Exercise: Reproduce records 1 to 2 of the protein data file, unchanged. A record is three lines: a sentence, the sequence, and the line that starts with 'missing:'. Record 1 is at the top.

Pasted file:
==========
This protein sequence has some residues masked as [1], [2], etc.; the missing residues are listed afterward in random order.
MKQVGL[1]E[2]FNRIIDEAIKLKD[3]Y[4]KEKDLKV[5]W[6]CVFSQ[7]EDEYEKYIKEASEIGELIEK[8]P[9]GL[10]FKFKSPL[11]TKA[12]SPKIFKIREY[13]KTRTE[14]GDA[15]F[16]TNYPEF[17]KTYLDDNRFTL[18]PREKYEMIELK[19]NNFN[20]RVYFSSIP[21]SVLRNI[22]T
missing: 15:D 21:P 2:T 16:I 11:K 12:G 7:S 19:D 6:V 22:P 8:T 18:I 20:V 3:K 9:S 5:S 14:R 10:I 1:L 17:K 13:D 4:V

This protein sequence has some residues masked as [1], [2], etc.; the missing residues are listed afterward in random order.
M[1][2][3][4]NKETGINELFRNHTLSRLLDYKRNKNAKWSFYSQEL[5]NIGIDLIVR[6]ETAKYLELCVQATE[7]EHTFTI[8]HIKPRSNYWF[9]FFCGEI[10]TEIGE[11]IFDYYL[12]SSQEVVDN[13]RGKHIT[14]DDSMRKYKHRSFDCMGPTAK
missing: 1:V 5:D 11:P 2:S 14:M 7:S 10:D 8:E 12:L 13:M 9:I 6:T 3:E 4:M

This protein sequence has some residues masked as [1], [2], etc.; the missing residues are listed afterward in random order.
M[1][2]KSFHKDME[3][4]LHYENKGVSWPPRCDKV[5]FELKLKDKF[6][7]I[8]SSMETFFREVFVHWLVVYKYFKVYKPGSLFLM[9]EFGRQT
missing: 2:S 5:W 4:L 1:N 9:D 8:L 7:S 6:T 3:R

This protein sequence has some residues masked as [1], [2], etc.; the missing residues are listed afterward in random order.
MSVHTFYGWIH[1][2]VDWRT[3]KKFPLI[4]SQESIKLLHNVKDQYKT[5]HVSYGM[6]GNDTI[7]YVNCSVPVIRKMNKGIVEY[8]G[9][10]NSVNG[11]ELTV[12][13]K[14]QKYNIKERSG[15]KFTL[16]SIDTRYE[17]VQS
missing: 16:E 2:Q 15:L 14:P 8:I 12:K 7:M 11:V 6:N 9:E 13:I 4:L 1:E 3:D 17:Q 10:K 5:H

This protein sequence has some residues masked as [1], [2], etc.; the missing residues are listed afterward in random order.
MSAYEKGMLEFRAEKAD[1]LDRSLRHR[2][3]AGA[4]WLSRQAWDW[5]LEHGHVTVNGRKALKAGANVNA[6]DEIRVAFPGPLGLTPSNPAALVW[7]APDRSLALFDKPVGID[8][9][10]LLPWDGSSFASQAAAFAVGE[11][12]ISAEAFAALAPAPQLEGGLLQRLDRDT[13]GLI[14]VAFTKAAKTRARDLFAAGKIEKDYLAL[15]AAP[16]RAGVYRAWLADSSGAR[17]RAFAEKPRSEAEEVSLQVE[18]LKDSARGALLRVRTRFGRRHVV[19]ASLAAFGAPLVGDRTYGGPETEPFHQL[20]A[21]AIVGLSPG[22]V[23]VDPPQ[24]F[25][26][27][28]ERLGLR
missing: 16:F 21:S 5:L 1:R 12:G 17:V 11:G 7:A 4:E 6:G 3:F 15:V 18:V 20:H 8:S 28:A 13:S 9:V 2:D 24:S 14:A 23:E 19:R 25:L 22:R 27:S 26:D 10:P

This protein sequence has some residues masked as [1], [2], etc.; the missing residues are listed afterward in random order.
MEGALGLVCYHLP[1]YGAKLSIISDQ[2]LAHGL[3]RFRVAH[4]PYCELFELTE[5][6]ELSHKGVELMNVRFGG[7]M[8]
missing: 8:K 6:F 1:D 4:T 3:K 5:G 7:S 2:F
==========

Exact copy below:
This protein sequence has some residues masked as [1], [2], etc.; the missing residues are listed afterward in random order.
MKQVGL[1]E[2]FNRIIDEAIKLKD[3]Y[4]KEKDLKV[5]W[6]CVFSQ[7]EDEYEKYIKEASEIGELIEK[8]P[9]GL[10]FKFKSPL[11]TKA[12]SPKIFKIREY[13]KTRTE[14]GDA[15]F[16]TNYPEF[17]KTYLDDNRFTL[18]PREKYEMIELK[19]NNFN[20]RVYFSSIP[21]SVLRNI[22]T
missing: 15:D 21:P 2:T 16:I 11:K 12:G 7:S 19:D 6:V 22:P 8:T 18:I 20:V 3:K 9:S 5:S 14:R 10:I 1:L 17:K 13:D 4:V

This protein sequence has some residues masked as [1], [2], etc.; the missing residues are listed afterward in random order.
M[1][2][3][4]NKETGINELFRNHTLSRLLDYKRNKNAKWSFYSQEL[5]NIGIDLIVR[6]ETAKYLELCVQATE[7]EHTFTI[8]HIKPRSNYWF[9]FFCGEI[10]TEIGE[11]IFDYYL[12]SSQEVVDN[13]RGKHIT[14]DDSMRKYKHRSFDCMGPTAK
missing: 1:V 5:D 11:P 2:S 14:M 7:S 10:D 8:E 12:L 13:M 9:I 6:T 3:E 4:M